Now The Underwater Menace Episode 2 is never going to win a Hugo, but it’s a more madcap joyride of an adventure, enlivened by an energised Patrick Troughton. It’s all together more fun.

Expectations were higher for Air Lock than for The Underwater Menace Episode 2. Because we’d already had an ep of The Underwater Menace, we had the telesnaps, we’d already ranked the thing 7th last and no-one expected an extra ep would suddenly turn it into The Caves of Androzani. But before Air Lock surfaced we only had 6 mins of Galaxy 4. Air Lock could have been evidence of a long forgotten classic, and had us reevaluating the whole story. But it wasn’t really.

The Underwater Menace Episode 2 is better than The Underwater Menace Episode 3, but Air Lock is not that much better than the scraps of Galaxy 4 we already had. Perhaps it’s worse. Even if it’s not, there’s a bigger jump in quality between the two Troughton episodes.

There’s a greater level of familiarity with The Underwater Menace generally. Perhaps. There’s no way to measure it, so it’s impossible to prove. But I suspect that between its long held surviving episode, the telesnaps and its memorably b-movie elements such as Professor Zaroff and the fish people, we just know The Underwater Menace a bit better than Galaxy 4. I suspect it’s just that little bit more accessible too, as its story – mad scientist, public rebellion – fits Doctor Who‘s standard template a little better.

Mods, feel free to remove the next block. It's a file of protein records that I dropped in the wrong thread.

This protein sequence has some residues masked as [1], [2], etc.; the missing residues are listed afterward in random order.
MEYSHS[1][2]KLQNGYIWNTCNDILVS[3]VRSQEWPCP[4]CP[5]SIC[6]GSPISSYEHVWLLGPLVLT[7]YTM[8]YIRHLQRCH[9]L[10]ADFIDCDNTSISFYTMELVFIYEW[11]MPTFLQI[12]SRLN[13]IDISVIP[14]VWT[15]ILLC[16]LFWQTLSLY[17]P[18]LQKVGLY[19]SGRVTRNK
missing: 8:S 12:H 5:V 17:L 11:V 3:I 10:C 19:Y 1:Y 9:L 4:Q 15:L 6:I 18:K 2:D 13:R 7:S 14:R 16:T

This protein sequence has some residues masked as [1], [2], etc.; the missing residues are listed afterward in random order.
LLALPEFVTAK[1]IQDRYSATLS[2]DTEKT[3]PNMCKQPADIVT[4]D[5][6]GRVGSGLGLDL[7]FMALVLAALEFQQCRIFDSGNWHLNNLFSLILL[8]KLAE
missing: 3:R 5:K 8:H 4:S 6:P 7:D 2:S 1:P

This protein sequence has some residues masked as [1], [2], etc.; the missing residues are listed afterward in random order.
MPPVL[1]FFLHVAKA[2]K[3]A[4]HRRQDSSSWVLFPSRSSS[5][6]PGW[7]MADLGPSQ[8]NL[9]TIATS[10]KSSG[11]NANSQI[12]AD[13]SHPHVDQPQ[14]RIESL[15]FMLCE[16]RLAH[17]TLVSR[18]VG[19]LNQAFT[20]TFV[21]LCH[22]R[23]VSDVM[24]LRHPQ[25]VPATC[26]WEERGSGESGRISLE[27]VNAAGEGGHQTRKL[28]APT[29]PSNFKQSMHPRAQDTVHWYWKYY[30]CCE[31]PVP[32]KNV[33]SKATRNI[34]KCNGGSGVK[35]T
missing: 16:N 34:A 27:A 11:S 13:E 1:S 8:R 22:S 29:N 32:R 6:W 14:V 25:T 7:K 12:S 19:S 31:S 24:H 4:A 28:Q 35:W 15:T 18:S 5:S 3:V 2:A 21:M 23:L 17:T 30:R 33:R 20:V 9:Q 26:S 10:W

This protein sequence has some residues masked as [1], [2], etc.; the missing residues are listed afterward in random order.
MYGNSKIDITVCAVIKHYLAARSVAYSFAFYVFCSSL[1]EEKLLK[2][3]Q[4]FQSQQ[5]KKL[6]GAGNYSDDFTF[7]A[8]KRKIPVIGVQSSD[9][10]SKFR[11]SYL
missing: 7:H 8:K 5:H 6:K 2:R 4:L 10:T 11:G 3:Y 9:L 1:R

There’s a backlash from fans who had to buy a second copy of The Aztecs to watch Air Lock. Going out on a limb here. But could the lack of a standalone DVD release have alienated fans a little, making them less predisposed to the episode? And if we assume that most fans have now seen The Underwater Menace 2 (and how else can we explain its sudden rise in popularity?), then it’s a safe bet they got it for free. Hmmm. Something you got for free versus something you had to buy bundled with something you’d already bought once. Perhaps even subconsciously, we like one more than the other.

But Galaxy 4 didn’t always inspire such indifference. It averaged 9.9 million viewers on broadcast in the UK in 1965. Air Lock alone garnered an incredible 11.3 million. That’s the entire population of Australia in 1965. It’s very difficult to compare given today’s far more fragmented media landscape, but those are figures Doctor Who only dreams of these days. Maybe they should make a sequel. Galaxy 5 anyone?

Nah, I can’t go another round of leggy blonds, walrus heads and burbling roombas. Best go for An Even Deeper Underwater Menace.

LINK to The Doctor’s Wife: doomed worlds and aliens with disembodied voices. Scant, but there it is.

NEXT TIME: Ooh he’s tough, isn’t he? It’s time to play The Long Game.

Advertisements

Leave a Reply

Fill in your details below or click an icon to log in:

WordPress.com Logo

You are commenting using your WordPress.com account. Log Out / Change )

Twitter picture

You are commenting using your Twitter account. Log Out / Change )

Facebook photo

You are commenting using your Facebook account. Log Out / Change )

Google+ photo

You are commenting using your Google+ account. Log Out / Change )

Connecting to %s